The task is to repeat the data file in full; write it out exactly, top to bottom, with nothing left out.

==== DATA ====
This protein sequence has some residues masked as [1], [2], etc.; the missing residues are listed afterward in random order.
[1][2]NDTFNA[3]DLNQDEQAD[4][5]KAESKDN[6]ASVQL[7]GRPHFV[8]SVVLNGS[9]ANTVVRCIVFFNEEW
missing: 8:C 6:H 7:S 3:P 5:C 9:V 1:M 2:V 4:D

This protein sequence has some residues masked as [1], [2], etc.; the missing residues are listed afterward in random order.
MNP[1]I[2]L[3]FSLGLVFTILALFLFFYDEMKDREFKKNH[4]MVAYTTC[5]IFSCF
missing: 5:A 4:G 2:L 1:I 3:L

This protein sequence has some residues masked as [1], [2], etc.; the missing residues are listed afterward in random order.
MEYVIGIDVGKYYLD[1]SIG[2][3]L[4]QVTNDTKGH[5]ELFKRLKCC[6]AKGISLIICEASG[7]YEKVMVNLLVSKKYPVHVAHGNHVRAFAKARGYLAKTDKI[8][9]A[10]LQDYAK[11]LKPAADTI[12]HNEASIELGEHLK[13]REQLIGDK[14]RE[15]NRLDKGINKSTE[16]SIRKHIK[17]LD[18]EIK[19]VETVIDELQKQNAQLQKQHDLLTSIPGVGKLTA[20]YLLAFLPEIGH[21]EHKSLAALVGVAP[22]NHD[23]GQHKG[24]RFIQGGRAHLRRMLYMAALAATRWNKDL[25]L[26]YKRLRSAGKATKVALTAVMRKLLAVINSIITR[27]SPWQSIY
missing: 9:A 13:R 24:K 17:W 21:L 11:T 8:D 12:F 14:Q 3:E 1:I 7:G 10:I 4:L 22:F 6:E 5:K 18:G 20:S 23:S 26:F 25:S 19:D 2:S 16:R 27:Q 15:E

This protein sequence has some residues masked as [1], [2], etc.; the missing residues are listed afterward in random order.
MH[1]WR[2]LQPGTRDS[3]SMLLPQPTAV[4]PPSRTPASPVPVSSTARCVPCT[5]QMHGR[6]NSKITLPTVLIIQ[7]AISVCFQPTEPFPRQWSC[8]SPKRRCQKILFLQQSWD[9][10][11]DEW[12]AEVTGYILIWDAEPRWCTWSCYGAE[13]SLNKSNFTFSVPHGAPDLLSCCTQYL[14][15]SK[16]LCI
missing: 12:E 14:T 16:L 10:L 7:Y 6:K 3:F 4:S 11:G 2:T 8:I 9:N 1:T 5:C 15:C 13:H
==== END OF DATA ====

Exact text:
This protein sequence has some residues masked as [1], [2], etc.; the missing residues are listed afterward in random order.
[1][2]NDTFNA[3]DLNQDEQAD[4][5]KAESKDN[6]ASVQL[7]GRPHFV[8]SVVLNGS[9]ANTVVRCIVFFNEEW
missing: 8:C 6:H 7:S 3:P 5:C 9:V 1:M 2:V 4:D

This protein sequence has some residues masked as [1], [2], etc.; the missing residues are listed afterward in random order.
MNP[1]I[2]L[3]FSLGLVFTILALFLFFYDEMKDREFKKNH[4]MVAYTTC[5]IFSCF
missing: 5:A 4:G 2:L 1:I 3:L

This protein sequence has some residues masked as [1], [2], etc.; the missing residues are listed afterward in random order.
MEYVIGIDVGKYYLD[1]SIG[2][3]L[4]QVTNDTKGH[5]ELFKRLKCC[6]AKGISLIICEASG[7]YEKVMVNLLVSKKYPVHVAHGNHVRAFAKARGYLAKTDKI[8][9]A[10]LQDYAK[11]LKPAADTI[12]HNEASIELGEHLK[13]REQLIGDK[14]RE[15]NRLDKGINKSTE[16]SIRKHIK[17]LD[18]EIK[19]VETVIDELQKQNAQLQKQHDLLTSIPGVGKLTA[20]YLLAFLPEIGH[21]EHKSLAALVGVAP[22]NHD[23]GQHKG[24]RFIQGGRAHLRRMLYMAALAATRWNKDL[25]L[26]YKRLRSAGKATKVALTAVMRKLLAVINSIITR[27]SPWQSIY
missing: 9:A 13:R 24:K 17:W 21:L 11:T 8:D 12:F 14:Q 3:E 1:I 7:G 10:I 4:L 22:F 6:E 5:K 18:G 20:S 23:S 26:F 25:S 19:D 2:S 16:R 27:Q 15:E

This protein sequence has some residues masked as [1], [2], etc.; the missing residues are listed afterward in random order.
MH[1]WR[2]LQPGTRDS[3]SMLLPQPTAV[4]PPSRTPASPVPVSSTARCVPCT[5]QMHGR[6]NSKITLPTVLIIQ[7]AISVCFQPTEPFPRQWSC[8]SPKRRCQKILFLQQSWD[9][10][11]DEW[12]AEVTGYILIWDAEPRWCTWSCYGAE[13]SLNKSNFTFSVPHGAPDLLSCCTQYL[14][15]SK[16]LCI
missing: 12:E 14:T 16:L 10:L 7:Y 6:K 3:F 4:S 11:G 2:T 8:I 9:N 1:T 5:C 15:C 13:H